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ARS Home » Southeast Area » Stuttgart, Arkansas » Dale Bumpers National Rice Research Center » Research » Publications at this Location » Publication #296657

Title: Found: genes controlling the nutrient content of the rice grain

item Pinson, Shannon
item TARPLEY, LEE - Texas Agrilife Research
item Yeater, Kathleen
item Yan, Wengui
item GUERINOT, MARY LOU - Dartmouth College
item SALT, DAVID - University Of Aberdeen

Submitted to: ASA-CSSA-SSSA Annual Meeting Abstracts
Publication Type: Abstract Only
Publication Acceptance Date: 8/1/2012
Publication Date: 10/21/2012
Publication URL:
Citation: Pinson, S.R., Tarpley, L., Yeater, K.M., Yan, W., Guerinot, M., Salt, D.E. 2012. Found: genes controlling the nutrient content of the rice grain. ASA-CSSA-SSSA Annual Meeting Abstracts. Agronomy Abstracts Oct. 21-24, 2012 Cincinnati, OH. Paper number: 376-2.

Interpretive Summary:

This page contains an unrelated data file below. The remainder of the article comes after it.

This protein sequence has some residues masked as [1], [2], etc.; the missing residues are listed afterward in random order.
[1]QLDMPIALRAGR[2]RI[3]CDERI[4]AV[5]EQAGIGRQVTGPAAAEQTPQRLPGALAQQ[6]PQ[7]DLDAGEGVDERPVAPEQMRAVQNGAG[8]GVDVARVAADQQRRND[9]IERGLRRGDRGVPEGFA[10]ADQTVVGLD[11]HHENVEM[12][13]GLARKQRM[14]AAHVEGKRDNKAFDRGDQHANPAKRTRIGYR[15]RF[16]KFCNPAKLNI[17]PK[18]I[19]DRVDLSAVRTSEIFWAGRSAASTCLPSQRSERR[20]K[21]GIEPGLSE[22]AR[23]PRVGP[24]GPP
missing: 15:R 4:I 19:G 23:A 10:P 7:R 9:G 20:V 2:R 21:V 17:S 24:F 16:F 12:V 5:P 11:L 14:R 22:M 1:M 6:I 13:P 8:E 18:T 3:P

Technical Abstract: Biofortification refers to nutrient enhancement of the grain/food product through traditional breeding. Since it does not require genetic engineering, it is acceptable to many consumers, and is compatible with organic labeling. Enhancing the nutritional value of rice is of particular interest because rice is a primary dietary component for more than half of the world’s population, and especially so in underdeveloped parts of the world that have higher rates of malnutrition. New marketing strategies could be employed in developed countries as well for value-added products naturally high in consumer-desired minerals such as calcium, potassium, and iron; or strategically low in undesirable elements such as arsenic or cadmium. The first step toward targeted breeding is the identification of genes responsible for orchestrating desirable concentrations of various elements in the grain. Here we report the identification of quantitative trait loci (QTLs) affecting the concentrations of 16 elements in brown rice grain (dehusked but unmilled) that are important to human and plant nutrition. Genetic loci were mapped among several progeny populations from biparental crosses as well as among a set of diverse rice accessions. To increase opportunity to detect and characterize grain-element QTLs, the study populations were grown under two contrasting field redox conditions, flooded (reduced soil chemistry) and unflooded (flush-irrigated to maintain aerated soil chemistry while preventing water stress). Soil redox is known to alter mineral availability, and so was expected to affect grain mineral concentrations. ICP-MS was used to analyze the harvested brown rice for variation in accumulation of 16 elements, namely Mg, P, K, S, Ca, Mn, Fe, Co, Ni, Cu, Zn, As, Rb, Sr, Mo, and Cd. Correlations among the individual elements and between each element with grain shape, plant height, and time of heading were also studied. Many of the grain element QTLs were significantly associated with multiple elements, supporting the concept of element physiological networks within plants, and indicating the importance of studying multiple elements at a time. Grain shape, heading time and plant height proved to have much less direct influence on rice grain mineral concentrations than was anticipated.